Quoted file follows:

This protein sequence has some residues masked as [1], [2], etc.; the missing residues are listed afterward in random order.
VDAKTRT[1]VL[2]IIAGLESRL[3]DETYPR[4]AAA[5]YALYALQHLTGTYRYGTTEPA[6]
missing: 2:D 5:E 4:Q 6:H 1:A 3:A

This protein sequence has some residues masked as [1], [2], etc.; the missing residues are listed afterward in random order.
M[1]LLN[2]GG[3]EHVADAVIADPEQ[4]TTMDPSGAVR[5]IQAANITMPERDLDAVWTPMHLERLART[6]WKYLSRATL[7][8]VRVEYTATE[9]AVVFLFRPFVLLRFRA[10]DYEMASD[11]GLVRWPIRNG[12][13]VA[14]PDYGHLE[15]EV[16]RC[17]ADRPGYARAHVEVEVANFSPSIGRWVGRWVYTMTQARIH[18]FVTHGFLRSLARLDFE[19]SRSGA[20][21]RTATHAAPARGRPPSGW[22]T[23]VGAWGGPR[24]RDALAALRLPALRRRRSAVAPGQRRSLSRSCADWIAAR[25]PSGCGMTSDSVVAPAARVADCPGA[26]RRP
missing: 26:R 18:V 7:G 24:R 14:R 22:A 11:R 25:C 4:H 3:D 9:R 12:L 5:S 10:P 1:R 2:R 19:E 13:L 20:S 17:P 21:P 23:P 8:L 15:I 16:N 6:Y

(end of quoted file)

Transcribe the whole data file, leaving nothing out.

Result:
This protein sequence has some residues masked as [1], [2], etc.; the missing residues are listed afterward in random order.
VDAKTRT[1]VL[2]IIAGLESRL[3]DETYPR[4]AAA[5]YALYALQHLTGTYRYGTTEPA[6]
missing: 2:D 5:E 4:Q 6:H 1:A 3:A

This protein sequence has some residues masked as [1], [2], etc.; the missing residues are listed afterward in random order.
M[1]LLN[2]GG[3]EHVADAVIADPEQ[4]TTMDPSGAVR[5]IQAANITMPERDLDAVWTPMHLERLART[6]WKYLSRATL[7][8]VRVEYTATE[9]AVVFLFRPFVLLRFRA[10]DYEMASD[11]GLVRWPIRNG[12][13]VA[14]PDYGHLE[15]EV[16]RC[17]ADRPGYARAHVEVEVANFSPSIGRWVGRWVYTMTQARIH[18]FVTHGFLRSLARLDFE[19]SRSGA[20][21]RTATHAAPARGRPPSGW[22]T[23]VGAWGGPR[24]RDALAALRLPALRRRRSAVAPGQRRSLSRSCADWIAAR[25]PSGCGMTSDSVVAPAARVADCPGA[26]RRP
missing: 26:R 18:V 7:G 24:R 14:R 22:A 11:R 25:C 4:H 3:D 9:R 12:L 5:S 10:P 1:R 2:R 19:E 13:L 20:S 17:P 21:P 23:P 8:L 15:I 16:N 6:Y